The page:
Pro wrestling is fake! Anyone with “good taste” sneers at it, right? But if wrestling is fake fighting, they do real falling. That’s tough performance. As Roger Ebert said, the sport isn’t real, but the activity is.

“The Wrestler”, 2008 movie directed by Darren Aronofsky, impressed me more than 99% of movies I’ve ever seen. It earned about as much love from pro movie critics. It impressed me by showing the humanity of a despised “bad taste” subject. It wiped sneers off faces and put a headlock on your heart. (Ha.)

Low culture

I love furries the same way. Wrestling doesn’t get much respect, and neither do they. But some “Low culture” thrives when it’s disregarded by the mainstream. Freedom comes with insulation from notice. Wikipedia names: “escapist fiction, kitsch, slapstick, camp, toilet humor, yellow journalism, pornography, and exploitation films”. Comics used to be considered trash. Add wrestling, and Furry.

I’d love to see furries treated as worthy characters for a movie that’s even remotely as well done as The Wrestler. Is this the year it’s starting to happen? Are furries getting more respect… at least as a niche demographic for movies?

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“Hugs are the handshake of furries” – Artists explore cultural meaning of touch.

by Patch O'Furr

NBC just posted a six minute video from Anthrocon, where the reporter notes: “hugs are the handshake of furries.”

Movie director Frauke Finsterwald has thoughts about the cultural meaning of touch, and how it brings furries together. She directed the German movie FINSTERWORLD that has fursuiting in it, and is nominated for an Oscar. Here’s a translation sent by @MiekoHeide:

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Update on DAWGTOWN, 2D animated feature film in production

by Patch O'Furr

DAWGTOWN is a rare breed in indie movies: a hand-drawn, 2D animated project – with as much promising talent as ambition backing it.

Director Justin Murphy gave me an interview about it’s use of anthropomorphic animals, and voices by George Foreman. (Part one, part two.)

Since then, DAWGTOWN has shared a new website, and spirited character designs for Athena (love interest of movie protagonist Max, a pit bull forced to fight for freedom in the cruel dog-fighting underground.)

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Fursuiting movie confirmed for oscar nomination – SF Furry Film Fest news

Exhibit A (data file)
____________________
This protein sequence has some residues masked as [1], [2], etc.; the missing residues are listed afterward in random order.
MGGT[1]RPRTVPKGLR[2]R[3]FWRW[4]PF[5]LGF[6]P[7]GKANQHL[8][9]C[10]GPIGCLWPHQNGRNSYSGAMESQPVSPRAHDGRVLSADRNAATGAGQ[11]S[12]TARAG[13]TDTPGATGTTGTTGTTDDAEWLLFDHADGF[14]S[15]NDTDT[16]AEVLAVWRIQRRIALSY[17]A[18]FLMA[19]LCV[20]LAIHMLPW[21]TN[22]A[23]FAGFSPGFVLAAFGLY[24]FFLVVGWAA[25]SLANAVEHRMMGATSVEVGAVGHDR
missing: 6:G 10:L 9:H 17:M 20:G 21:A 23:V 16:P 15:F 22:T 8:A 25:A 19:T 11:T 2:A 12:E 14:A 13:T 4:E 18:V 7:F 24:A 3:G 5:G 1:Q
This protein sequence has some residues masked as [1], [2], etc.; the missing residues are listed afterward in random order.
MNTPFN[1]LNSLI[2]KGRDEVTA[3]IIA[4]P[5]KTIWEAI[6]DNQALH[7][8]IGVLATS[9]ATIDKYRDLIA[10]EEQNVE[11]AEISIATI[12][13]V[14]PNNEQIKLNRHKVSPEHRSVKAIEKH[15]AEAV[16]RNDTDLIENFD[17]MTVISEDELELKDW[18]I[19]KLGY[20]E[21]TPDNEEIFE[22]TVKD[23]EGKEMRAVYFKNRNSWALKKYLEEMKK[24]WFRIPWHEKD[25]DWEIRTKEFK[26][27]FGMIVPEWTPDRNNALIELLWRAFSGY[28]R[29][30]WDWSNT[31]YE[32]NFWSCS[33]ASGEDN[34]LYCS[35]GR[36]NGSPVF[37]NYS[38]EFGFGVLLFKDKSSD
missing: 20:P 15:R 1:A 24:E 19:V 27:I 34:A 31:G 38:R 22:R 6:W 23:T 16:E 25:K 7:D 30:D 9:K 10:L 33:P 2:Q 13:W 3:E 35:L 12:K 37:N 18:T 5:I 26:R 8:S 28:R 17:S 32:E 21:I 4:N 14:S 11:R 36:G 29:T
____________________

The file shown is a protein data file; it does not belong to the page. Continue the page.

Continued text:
by Patch O'Furr

FINSTERWORLD crossed my radar several days ago. (See my enthusiastic review to learn about fursuiting in the movie.) Their official news confirms it as German nominee for best foreign film at the Oscars.

This is making me excited to propose a Furry Film Festival! MORE COMMENTS WANTED.

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The San Francisco Furry Film Festival

by Patch O'Furr

… only exists in my imagination. BOO…

BUT WAIT. This isn’t so far-fetched. Many festivals thrive on weirdly specific subjects. I submit:
The Internet Cat Video Festival, the International Moustache Film Festival, and 9 more of “the world’s weirdest.”

The idea perks up my ears. Now, I say with love, many furries will watch ANYTHING with furries in it… no matter how bad. There’s no harm in that! I love me some bad low budget movies. (By reputation, we could name Alpha and Omega.) Lovingly compiled programming dedicated to furries seems likely to attract a core audience. And for curiosity and weirdness sake, probably nerdy movie lovers too.

Start with fantasy programming. Obviously, screening rights to many fan favorites aren’t even in the same world as us. Disney would sooner let random furries screen the X-rated Mickey Mouse cartoon (that I just totally made up), before letting them charge admission to the Lion King. But after making a fantasy list, actual choices would be left for a practical, lets-do-this film festival, with deliciously one-of-a-kind flavor.

Imaginary programs (AND WHAT CAN YOU ADD?)